CHICAGO — The Chicago Police Department says a viral tweet circulating on social media was “manipulated” and has been reported to Twitter. Nevertheless, the image continues to gain attention and remain on the platform, according to the agency.
“Not only does this synthetic and manipulated image, which is antithetical to our values, reflect the very worst of disinformation on social media, it also puts our officers & communities at risk by widening the gap in trust that we are working so hard to build, bridge & restore,” the department tweeted Monday afternoon.
Their tweet is in response to an image that surfaced Saturday morning, which showed an alleged screenshot of a tweet appearing from the Chicago department surrounding the Derek Chauvin verdict in the death of George Floyd, NBC Chicago reported.
“We are all Derek Chauvin,” the inflammatory message in the tweet read, along with a photo of the former officer in court during his trial.
The fake message is being shared on Twitter in the tens of thousands of retweets.
Not only does this synthetic and manipulated image, which is antithetical to our values, reflect the very worst of disinformation on social media, it also puts our officers & communities at risk by widening the gap in trust that we are working so hard to build, bridge & restore. pic.twitter.com/2hK7ovfTM1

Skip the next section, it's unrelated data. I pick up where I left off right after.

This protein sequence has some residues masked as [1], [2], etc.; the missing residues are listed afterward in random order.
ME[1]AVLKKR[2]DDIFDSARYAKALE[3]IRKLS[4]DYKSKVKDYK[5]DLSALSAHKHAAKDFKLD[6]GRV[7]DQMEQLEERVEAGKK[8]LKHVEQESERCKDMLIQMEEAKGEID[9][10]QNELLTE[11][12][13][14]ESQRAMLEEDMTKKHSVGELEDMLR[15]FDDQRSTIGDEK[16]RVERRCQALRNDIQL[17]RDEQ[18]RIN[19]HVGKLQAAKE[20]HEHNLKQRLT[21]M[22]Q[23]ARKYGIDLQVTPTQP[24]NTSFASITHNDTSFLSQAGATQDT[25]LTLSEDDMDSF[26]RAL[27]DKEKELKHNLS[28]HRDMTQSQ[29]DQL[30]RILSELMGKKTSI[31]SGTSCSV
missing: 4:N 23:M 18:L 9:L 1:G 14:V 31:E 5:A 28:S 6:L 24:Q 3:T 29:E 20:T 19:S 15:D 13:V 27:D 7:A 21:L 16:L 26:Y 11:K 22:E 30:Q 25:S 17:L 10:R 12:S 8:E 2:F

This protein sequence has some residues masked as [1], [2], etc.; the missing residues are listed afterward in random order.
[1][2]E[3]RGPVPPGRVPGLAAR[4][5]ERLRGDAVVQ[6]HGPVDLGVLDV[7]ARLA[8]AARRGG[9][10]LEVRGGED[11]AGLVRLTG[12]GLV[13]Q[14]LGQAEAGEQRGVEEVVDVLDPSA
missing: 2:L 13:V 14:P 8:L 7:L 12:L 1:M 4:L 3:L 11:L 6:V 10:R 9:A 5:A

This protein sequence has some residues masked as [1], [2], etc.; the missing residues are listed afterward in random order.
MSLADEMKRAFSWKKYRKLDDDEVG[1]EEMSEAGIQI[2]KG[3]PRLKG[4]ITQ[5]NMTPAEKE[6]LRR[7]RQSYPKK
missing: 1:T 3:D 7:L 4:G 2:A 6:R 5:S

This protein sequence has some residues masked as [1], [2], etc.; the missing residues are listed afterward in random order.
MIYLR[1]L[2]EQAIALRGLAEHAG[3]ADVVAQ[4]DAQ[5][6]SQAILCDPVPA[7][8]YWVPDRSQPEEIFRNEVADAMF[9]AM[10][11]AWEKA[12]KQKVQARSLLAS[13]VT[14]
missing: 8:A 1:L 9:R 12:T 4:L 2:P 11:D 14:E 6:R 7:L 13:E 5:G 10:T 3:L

— Chicago Police (@Chicago_Police) April 26, 2021
CPD said later Saturday that the tweet was reported to Twitter, but they were ultimately “notified by Twitter that they reviewed the content, and didn’t find a violation of their policies, so no action will be taken at this time.”
So having someone hijack your identity is not a violation of Twitter policy? Did the social media giant really make that claim?
The police department, which implied in its statement that it did not post the tweet in the screenshot, currently shows no reaction to the Chauvin verdict on their (authentic) Twitter page.
The account that posted the now-viral screenshot of the fake tweet later responded to CPD, writing, “I’m sorry, I saw the pic floating around and reposted it cuz you guys fit the description and now it’s too late… I’m really a good guy, I have cop friends.”
Still, the account’s original tweet with the screenshot remained posted as of Monday afternoon and unlabeled by Twitter.
It remains unclear where the image originated, but the same screenshot appeared in an earlier tweet posted Friday by a different account, which only received just over 6,000 retweets compared to 50,000 plus for the original manipulated image.
Twitter’s website states that tweets could be labeled for containing misleading or disputed information. Other policies could see the company limiting a tweet’s visibility or being removed.
“You may not deceptively share synthetic or manipulated media that are likely to cause harm,” Twitter rules state. “In addition, we may label Tweets containing synthetic and manipulated media to help people understand their authenticity and to provide additional context.”
Twitter told NBC Chicago, however, that if the company cannot “reliably determine if media have been altered or fabricated, we may not take action to label or remove them.”